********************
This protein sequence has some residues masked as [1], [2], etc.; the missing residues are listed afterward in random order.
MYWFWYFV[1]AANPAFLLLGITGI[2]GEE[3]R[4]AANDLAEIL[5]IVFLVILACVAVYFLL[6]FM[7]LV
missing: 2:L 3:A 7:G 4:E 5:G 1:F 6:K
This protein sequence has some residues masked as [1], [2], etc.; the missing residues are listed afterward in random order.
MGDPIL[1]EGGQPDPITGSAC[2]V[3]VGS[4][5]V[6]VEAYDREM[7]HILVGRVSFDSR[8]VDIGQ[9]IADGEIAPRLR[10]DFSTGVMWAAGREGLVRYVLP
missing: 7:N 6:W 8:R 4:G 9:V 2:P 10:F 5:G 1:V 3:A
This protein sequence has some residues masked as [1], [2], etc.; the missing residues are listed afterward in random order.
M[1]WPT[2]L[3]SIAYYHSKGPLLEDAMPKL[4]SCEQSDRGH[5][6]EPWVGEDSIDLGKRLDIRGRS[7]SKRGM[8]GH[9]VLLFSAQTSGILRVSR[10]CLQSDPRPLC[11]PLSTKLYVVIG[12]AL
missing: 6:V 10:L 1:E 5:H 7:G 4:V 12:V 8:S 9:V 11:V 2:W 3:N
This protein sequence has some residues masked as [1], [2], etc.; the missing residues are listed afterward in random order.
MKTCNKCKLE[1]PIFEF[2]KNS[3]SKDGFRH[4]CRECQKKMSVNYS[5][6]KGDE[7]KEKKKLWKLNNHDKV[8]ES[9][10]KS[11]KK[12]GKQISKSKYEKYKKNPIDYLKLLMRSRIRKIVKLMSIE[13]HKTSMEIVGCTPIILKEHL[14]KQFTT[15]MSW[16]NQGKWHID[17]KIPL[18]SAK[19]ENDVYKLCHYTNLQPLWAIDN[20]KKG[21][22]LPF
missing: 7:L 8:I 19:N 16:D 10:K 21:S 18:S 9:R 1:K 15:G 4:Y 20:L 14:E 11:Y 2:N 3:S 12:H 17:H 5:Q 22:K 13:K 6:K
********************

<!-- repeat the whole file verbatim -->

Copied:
This protein sequence has some residues masked as [1], [2], etc.; the missing residues are listed afterward in random order.
MYWFWYFV[1]AANPAFLLLGITGI[2]GEE[3]R[4]AANDLAEIL[5]IVFLVILACVAVYFLL[6]FM[7]LV
missing: 2:L 3:A 7:G 4:E 5:G 1:F 6:K
This protein sequence has some residues masked as [1], [2], etc.; the missing residues are listed afterward in random order.
MGDPIL[1]EGGQPDPITGSAC[2]V[3]VGS[4][5]V[6]VEAYDREM[7]HILVGRVSFDSR[8]VDIGQ[9]IADGEIAPRLR[10]DFSTGVMWAAGREGLVRYVLP
missing: 7:N 6:W 8:R 4:G 9:V 2:P 10:F 5:G 1:V 3:A
This protein sequence has some residues masked as [1], [2], etc.; the missing residues are listed afterward in random order.
M[1]WPT[2]L[3]SIAYYHSKGPLLEDAMPKL[4]SCEQSDRGH[5][6]EPWVGEDSIDLGKRLDIRGRS[7]SKRGM[8]GH[9]VLLFSAQTSGILRVSR[10]CLQSDPRPLC[11]PLSTKLYVVIG[12]AL
missing: 6:V 10:L 1:E 5:H 7:G 4:V 12:V 8:S 9:V 11:V 2:W 3:N
This protein sequence has some residues masked as [1], [2], etc.; the missing residues are listed afterward in random order.
MKTCNKCKLE[1]PIFEF[2]KNS[3]SKDGFRH[4]CRECQKKMSVNYS[5][6]KGDE[7]KEKKKLWKLNNHDKV[8]ES[9][10]KS[11]KK[12]GKQISKSKYEKYKKNPIDYLKLLMRSRIRKIVKLMSIE[13]HKTSMEIVGCTPIILKEHL[14]KQFTT[15]MSW[16]NQGKWHID[17]KIPL[18]SAK[19]ENDVYKLCHYTNLQPLWAIDN[20]KKG[21][22]LPF
missing: 7:L 8:I 19:N 16:D 10:K 21:S 18:S 9:R 1:K 15:G 4:Y 20:L 14:E 11:Y 2:N 3:S 12:H 17:H 5:Q 22:K 13:K 6:K